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Mark Morris Dance Group
Mark Morris Dance Studio
March 17–27, 2011
Reviewed by Susan Yung
Festival Dance. Photo by Richard Termine. Courtesy MMDG.
With the advent of spring comes a fresh, joyful premiere, Mark Morris' Festival Dance. To a Johann Hummel piano trio played live per company custom, the balletic work is filled with nods to folk and social dance, couched in the accompanying formality of tradition and ritual.
A couple enters, proffering right-angle leg extensions and deferential gestures, followed by lilting arabesques with one arm held high, slightly forward of the head. (Throughout, limbs recall Bournonville’s understated angles.) The dancers waltz once, then double time. A woman is presented by a group of men and vice versa, evoking a Noces-like pre-marriage ceremony complete with ring-around-the-rosies. Martin Pakledinaz’s crisp khaki circle skirts and trousers underscore the sense of a public gathering. In the exuberant finale, lines of dancers (alternating boy-girl) enter holding hands, and the women pirouette in tandem, accenting the jaunty rhythm. The dynamic builds with big swirling lifts and breathtaking counterbalanced partnering. Morris does his usual wizardry with patterns, swapping dancers between lines, repeating motifs that become familiar friends.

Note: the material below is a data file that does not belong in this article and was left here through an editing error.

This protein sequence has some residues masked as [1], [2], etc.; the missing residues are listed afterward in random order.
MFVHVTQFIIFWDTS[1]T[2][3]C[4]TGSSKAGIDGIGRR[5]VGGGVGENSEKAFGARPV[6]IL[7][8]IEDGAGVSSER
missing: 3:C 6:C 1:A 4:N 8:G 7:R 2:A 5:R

Petrichor (2010) is Morris' only work just for women. He shifts from dreamlike, suspended arabesques, weight tipping backwards, to curious gestures (a phantom seashell held to the ear, and wary, tremulous, spell-casting hands), to powerful, whirling leaps in a curving défilé. Dancing to to Heitor Villa-Lobos, the women wear Elizabeth Kurtzman's chiffon baby doll dresses, in bright and pastel colors, over silver bodysuits. The atmosphere is fevered, cyclonic, and a bit conspiratorial. A cool Rita Donahue, a self-possessed Amber Star Merkens, and a powerful Lauren Grant emerge as the group leaders.
The Muir (2010) is performed to Irish and Scottish folk tunes arranged, interestingly, by Beethoven, with three vocalists singing hilarious lyrics of tunes with titles such as "Cease your funning" and "Sally in our alley." The playful yet courtly feel is enhanced by Kurtzman's costumes—beribboned black corsets over long, tulle peasant skirts for the three women, and gray surplice shirts and trousers for the three men. Chainés end with arms sweeping through big arcs—typical of the expansive lyricism of Morris' movement—yet the emphasis is bound by gravity, not in defiance of it.
This superb program, performed in the cozy top-floor space at Morris' studio, was exhilarating proof that the choreographer, whose company is celebrating its 30th year, has reached yet another level of accomplishment.
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